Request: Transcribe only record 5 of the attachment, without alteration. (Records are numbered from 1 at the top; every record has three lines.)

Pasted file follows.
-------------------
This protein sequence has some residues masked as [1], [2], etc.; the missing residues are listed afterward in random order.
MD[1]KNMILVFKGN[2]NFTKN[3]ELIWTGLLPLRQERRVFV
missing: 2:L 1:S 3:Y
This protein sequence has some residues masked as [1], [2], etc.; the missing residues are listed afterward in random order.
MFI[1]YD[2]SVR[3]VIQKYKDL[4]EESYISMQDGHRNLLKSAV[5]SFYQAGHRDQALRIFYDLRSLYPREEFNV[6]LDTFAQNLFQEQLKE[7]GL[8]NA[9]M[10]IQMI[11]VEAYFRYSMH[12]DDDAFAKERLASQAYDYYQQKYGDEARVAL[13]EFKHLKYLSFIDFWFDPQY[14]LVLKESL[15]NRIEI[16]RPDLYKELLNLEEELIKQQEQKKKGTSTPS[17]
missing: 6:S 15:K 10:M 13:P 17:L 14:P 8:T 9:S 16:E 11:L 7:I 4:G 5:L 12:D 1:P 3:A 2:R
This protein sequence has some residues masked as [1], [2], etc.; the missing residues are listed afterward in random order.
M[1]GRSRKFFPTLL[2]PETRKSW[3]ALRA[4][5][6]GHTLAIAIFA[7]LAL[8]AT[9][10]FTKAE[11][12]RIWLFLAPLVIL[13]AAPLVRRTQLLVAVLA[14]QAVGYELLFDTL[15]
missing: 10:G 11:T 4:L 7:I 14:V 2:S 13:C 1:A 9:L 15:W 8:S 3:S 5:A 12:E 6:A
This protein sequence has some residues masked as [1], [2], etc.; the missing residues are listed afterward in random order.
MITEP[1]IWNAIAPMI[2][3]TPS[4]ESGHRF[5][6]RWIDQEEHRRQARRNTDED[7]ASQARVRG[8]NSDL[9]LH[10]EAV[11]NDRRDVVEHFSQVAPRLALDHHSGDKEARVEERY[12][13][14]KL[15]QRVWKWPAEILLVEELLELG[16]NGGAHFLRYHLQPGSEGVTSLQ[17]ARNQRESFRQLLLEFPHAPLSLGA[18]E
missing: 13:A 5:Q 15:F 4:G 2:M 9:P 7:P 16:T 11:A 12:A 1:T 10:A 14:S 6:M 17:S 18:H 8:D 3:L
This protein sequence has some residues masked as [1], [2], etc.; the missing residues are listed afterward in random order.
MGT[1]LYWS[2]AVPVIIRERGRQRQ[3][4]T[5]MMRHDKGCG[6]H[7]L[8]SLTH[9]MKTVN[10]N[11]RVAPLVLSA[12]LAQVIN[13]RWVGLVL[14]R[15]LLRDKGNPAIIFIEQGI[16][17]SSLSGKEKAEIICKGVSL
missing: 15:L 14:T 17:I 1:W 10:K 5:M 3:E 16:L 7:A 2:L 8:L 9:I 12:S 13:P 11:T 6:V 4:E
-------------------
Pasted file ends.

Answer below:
This protein sequence has some residues masked as [1], [2], etc.; the missing residues are listed afterward in random order.
MGT[1]LYWS[2]AVPVIIRERGRQRQ[3][4]T[5]MMRHDKGCG[6]H[7]L[8]SLTH[9]MKTVN[10]N[11]RVAPLVLSA[12]LAQVIN[13]RWVGLVL[14]R[15]LLRDKGNPAIIFIEQGI[16][17]SSLSGKEKAEIICKGVSL
missing: 15:L 14:T 17:I 1:W 10:K 5:M 3:E 16:L 7:A 2:L 8:L 9:I 12:S 13:P 11:T 6:V 4:E